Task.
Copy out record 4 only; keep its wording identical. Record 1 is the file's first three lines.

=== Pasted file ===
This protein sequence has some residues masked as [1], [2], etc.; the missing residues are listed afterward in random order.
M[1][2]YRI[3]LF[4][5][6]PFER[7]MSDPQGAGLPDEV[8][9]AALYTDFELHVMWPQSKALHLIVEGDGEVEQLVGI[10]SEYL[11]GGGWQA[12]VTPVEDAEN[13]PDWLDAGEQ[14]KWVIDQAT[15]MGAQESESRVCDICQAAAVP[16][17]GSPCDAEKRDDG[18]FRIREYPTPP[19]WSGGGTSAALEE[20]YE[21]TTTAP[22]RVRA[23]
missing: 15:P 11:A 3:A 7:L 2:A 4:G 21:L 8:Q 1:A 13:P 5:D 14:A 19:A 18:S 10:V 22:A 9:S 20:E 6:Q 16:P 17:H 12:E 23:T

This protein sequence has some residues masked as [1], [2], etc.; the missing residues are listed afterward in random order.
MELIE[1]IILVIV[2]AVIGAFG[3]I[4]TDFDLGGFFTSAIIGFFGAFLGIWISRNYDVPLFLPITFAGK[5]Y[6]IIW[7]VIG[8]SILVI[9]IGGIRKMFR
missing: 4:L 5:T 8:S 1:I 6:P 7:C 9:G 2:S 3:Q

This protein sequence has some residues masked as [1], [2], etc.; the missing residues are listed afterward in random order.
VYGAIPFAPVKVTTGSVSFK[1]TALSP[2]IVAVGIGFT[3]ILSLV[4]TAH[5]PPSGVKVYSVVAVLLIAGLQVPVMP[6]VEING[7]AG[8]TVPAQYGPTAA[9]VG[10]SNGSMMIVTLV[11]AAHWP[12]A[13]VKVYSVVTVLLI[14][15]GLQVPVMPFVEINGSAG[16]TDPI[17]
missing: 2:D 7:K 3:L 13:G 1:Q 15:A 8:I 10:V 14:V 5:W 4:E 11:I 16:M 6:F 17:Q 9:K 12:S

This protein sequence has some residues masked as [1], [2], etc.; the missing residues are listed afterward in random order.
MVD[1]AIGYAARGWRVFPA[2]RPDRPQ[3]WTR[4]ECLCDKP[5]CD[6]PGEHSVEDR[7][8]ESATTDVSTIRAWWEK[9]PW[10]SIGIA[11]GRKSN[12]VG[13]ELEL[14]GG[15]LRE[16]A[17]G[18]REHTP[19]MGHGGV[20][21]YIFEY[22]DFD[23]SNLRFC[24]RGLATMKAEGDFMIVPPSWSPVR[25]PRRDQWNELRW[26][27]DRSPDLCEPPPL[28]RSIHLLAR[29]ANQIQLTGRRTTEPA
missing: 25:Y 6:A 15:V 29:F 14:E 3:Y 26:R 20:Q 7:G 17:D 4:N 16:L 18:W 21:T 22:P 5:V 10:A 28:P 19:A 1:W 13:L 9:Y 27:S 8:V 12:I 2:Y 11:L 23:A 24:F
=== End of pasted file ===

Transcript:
This protein sequence has some residues masked as [1], [2], etc.; the missing residues are listed afterward in random order.
MVD[1]AIGYAARGWRVFPA[2]RPDRPQ[3]WTR[4]ECLCDKP[5]CD[6]PGEHSVEDR[7][8]ESATTDVSTIRAWWEK[9]PW[10]SIGIA[11]GRKSN[12]VG[13]ELEL[14]GG[15]LRE[16]A[17]G[18]REHTP[19]MGHGGV[20][21]YIFEY[22]DFD[23]SNLRFC[24]RGLATMKAEGDFMIVPPSWSPVR[25]PRRDQWNELRW[26][27]DRSPDLCEPPPL[28]RSIHLLAR[29]ANQIQLTGRRTTEPA
missing: 25:Y 6:A 15:V 29:F 14:E 3:Y 26:R 20:Q 7:G 17:D 4:N 16:L 18:W 21:T 22:P 5:V 10:A 28:P 19:A 1:W 13:L 9:Y 27:S 8:V 12:I 2:Y 11:L 23:A 24:F